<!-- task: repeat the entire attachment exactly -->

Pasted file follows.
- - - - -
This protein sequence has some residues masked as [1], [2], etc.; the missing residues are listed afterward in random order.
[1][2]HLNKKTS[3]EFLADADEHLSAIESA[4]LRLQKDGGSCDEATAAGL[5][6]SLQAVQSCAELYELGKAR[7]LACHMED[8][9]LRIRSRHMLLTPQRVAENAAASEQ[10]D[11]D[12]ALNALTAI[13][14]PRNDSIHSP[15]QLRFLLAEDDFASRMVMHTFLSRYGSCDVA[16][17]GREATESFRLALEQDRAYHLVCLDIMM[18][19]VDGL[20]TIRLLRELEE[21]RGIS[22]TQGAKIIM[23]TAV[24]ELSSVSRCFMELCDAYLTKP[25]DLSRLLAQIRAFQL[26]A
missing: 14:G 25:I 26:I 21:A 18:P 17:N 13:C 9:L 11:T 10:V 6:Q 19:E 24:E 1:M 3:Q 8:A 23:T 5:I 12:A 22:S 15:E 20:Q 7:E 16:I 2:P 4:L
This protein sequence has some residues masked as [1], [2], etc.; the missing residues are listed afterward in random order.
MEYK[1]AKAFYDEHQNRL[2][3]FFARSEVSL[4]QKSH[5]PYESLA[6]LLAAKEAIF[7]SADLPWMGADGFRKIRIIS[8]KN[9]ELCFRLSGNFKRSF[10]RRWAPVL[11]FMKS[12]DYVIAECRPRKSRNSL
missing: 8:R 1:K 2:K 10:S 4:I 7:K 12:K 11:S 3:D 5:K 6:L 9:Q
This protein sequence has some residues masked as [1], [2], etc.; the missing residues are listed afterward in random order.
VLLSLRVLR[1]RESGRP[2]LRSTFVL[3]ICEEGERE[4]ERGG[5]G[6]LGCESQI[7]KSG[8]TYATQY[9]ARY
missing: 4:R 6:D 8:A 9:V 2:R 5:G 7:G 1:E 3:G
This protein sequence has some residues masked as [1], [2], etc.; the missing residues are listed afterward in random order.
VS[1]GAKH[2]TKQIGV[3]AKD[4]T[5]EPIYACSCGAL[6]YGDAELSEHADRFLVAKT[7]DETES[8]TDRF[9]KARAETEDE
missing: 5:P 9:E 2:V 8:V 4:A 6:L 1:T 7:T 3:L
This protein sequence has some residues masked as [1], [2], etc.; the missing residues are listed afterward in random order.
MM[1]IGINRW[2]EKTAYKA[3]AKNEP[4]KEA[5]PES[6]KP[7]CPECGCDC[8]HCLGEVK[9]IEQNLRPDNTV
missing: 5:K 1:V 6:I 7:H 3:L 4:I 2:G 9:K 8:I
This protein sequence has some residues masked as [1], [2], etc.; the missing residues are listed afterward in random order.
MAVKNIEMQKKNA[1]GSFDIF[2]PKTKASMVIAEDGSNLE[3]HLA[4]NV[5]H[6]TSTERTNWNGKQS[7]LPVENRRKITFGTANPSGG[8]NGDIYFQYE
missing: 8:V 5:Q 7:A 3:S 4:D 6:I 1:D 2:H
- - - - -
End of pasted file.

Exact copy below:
This protein sequence has some residues masked as [1], [2], etc.; the missing residues are listed afterward in random order.
[1][2]HLNKKTS[3]EFLADADEHLSAIESA[4]LRLQKDGGSCDEATAAGL[5][6]SLQAVQSCAELYELGKAR[7]LACHMED[8][9]LRIRSRHMLLTPQRVAENAAASEQ[10]D[11]D[12]ALNALTAI[13][14]PRNDSIHSP[15]QLRFLLAEDDFASRMVMHTFLSRYGSCDVA[16][17]GREATESFRLALEQDRAYHLVCLDIMM[18][19]VDGL[20]TIRLLRELEE[21]RGIS[22]TQGAKIIM[23]TAV[24]ELSSVSRCFMELCDAYLTKP[25]DLSRLLAQIRAFQL[26]A
missing: 14:G 25:I 26:I 21:A 18:P 17:N 13:C 9:L 11:T 10:V 6:Q 19:E 24:E 1:M 3:Q 8:A 23:T 5:I 12:A 22:S 15:E 20:Q 7:E 16:I 2:P 4:L
This protein sequence has some residues masked as [1], [2], etc.; the missing residues are listed afterward in random order.
MEYK[1]AKAFYDEHQNRL[2][3]FFARSEVSL[4]QKSH[5]PYESLA[6]LLAAKEAIF[7]SADLPWMGADGFRKIRIIS[8]KN[9]ELCFRLSGNFKRSF[10]RRWAPVL[11]FMKS[12]DYVIAECRPRKSRNSL
missing: 8:R 1:K 2:K 10:S 4:I 7:K 12:K 11:S 3:D 5:K 6:L 9:Q
This protein sequence has some residues masked as [1], [2], etc.; the missing residues are listed afterward in random order.
VLLSLRVLR[1]RESGRP[2]LRSTFVL[3]ICEEGERE[4]ERGG[5]G[6]LGCESQI[7]KSG[8]TYATQY[9]ARY
missing: 4:R 6:D 8:A 9:V 2:R 5:G 7:G 1:E 3:G
This protein sequence has some residues masked as [1], [2], etc.; the missing residues are listed afterward in random order.
VS[1]GAKH[2]TKQIGV[3]AKD[4]T[5]EPIYACSCGAL[6]YGDAELSEHADRFLVAKT[7]DETES[8]TDRF[9]KARAETEDE
missing: 5:P 9:E 2:V 8:V 4:A 6:L 1:T 7:T 3:L
This protein sequence has some residues masked as [1], [2], etc.; the missing residues are listed afterward in random order.
MM[1]IGINRW[2]EKTAYKA[3]AKNEP[4]KEA[5]PES[6]KP[7]CPECGCDC[8]HCLGEVK[9]IEQNLRPDNTV
missing: 5:K 1:V 6:I 7:H 3:L 4:I 2:G 9:K 8:I
This protein sequence has some residues masked as [1], [2], etc.; the missing residues are listed afterward in random order.
MAVKNIEMQKKNA[1]GSFDIF[2]PKTKASMVIAEDGSNLE[3]HLA[4]NV[5]H[6]TSTERTNWNGKQS[7]LPVENRRKITFGTANPSGG[8]NGDIYFQYE
missing: 8:V 5:Q 7:A 3:S 4:D 6:I 1:D 2:H